• Contraindications to contraceptives that contain estrogen (eg, history of venous thromboembolism, smoking > 15 cigarettes a day in women > 35, migraine with aura, migraine of any type in women > 35)

  • A history of PID, STIs, or ectopic pregnancy

  • Breastfeeding

  • Adolescence

  • The patient's personal beliefs about abortion because IUDs are not abortifacients (however, a copper or 52-mg levonorgestrel-releasing IUD used for emergency contraception may prevent implantation of the blastocyst, possibly terminating a viable pregnancy)

Adverse effects

Vaginal bleeding is often irregular in the first several months after insertion of a levonorgestrel-releasing IUD. Bleeding then stops completely within 1 year in up to 20% of women; some patients consider this effect a benefit of the IUD.

An intrauterine copper contraceptive may cause heavier menstrual bleeding and more severe cramping, which can be relieved by nonsteroidal anti-inflammatory drugs (NSAIDs; eg, ibuprofen).

Women should be told about these effects before the IUD is inserted because this information may help them decide which type of IUD to choose.

Potential benefits

Levonorgestrel-releasing IUDs are associated with a decreased risk of endometrial cancer and ovarian cancer. Data about whether they increase the risk of breast cancer are conflicting (8 References In the United States, 12% of women who use contraception use intrauterine devices (IUDs). IUDs are popular because of their advantages as a contraceptive method, including being highly effective... read more ).

Complications

Average IUD expulsion rates are usually < 5% within the first year after insertion; however, expulsion rates are higher if the IUD is inserted immediately (< 10 minutes) after a delivery. After insertion, a clinician confirms correct placement at 6 weeks by looking for the strings attached to the IUD, which are typically trimmed to 3 cm from the external cervical os.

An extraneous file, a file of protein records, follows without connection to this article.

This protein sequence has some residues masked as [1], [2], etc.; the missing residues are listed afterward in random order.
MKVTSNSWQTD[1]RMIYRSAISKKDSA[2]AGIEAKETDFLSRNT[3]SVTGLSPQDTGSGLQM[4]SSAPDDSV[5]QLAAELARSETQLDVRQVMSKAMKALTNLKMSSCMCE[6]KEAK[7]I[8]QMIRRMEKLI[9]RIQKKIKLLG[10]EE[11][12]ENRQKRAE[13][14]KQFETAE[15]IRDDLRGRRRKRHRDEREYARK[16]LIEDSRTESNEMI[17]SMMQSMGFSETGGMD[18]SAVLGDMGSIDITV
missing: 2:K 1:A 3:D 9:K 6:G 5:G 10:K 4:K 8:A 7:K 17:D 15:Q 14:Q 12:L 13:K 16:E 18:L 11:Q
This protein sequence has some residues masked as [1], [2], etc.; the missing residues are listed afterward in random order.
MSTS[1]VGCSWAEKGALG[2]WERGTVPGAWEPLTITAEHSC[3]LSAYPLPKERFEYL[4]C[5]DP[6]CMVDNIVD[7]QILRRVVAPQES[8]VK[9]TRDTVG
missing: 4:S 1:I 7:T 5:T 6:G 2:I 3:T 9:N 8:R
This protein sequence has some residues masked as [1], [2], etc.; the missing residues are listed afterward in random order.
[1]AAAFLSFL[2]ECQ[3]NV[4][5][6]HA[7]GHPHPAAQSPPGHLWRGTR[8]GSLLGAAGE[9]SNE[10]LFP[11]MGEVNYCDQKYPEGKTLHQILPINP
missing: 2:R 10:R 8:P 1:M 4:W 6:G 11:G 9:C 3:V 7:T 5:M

The uterus is perforated in about 1/1000 IUD insertions. Perforation typically occurs at the time of IUD insertion. Sometimes only the distal part of the IUD penetrates; then over the next few months, uterine contractions force the IUD into the peritoneal cavity. If the strings are not visible during pelvic examination, clinicians may do one or more of the following:

If the IUD is not seen, an abdominal x-ray is taken to exclude an intraperitoneal location. Intraperitoneal IUDs may cause intestinal adhesions. IUDs that have perforated the uterus are removed via laparoscopy.

If expulsion or perforation is suspected, a backup contraceptive method should be used.

Rarely, salpingitis (pelvic inflammatory disease [PID]) develops during the first month after insertion because bacteria are displaced into the uterine cavity during insertion; however, this risk is low and routine antibiotic prophylaxis is not indicated. If PID develops, antibiotics should be given. The IUD need not be removed unless the infection persists despite antibiotics. IUD strings do not provide access for bacteria. Except during the first month after insertion, IUDs do not increase the risk of pelvic inflammatory disease.

If Actinomyces-like organisms on a Pap test in women with no symptoms of infection does not require antibiotics nor IUD removal.

The incidence of ectopic pregnancy Ectopic Pregnancy Ectopic pregnancy is the implantation of a pregnancy in a site other than the endometrial lining of the uterine cavity—ie, in the fallopian tube, uterine cornua, cervix, ovary, or abdominal... read more is much lower in IUD users than in women using no contraceptive method because IUDs effectively prevent pregnancy. However, if a women becomes pregnant while an IUD is in place, she should be told that risk of ectopic pregnancy is increased, and she should be evaluated promptly.

References

  • 1. Nelson A, Apter D, Hauck B, et al: Two low-dose levonorgestrel intrauterine contraceptive systems: a randomized controlled trial [published correction appears in Obstet Gynecol 123(5):1109, 2014]. Obstet Gynecol 122(6):1205-1213, 2013. doi:10.1097/AOG.0000000000000019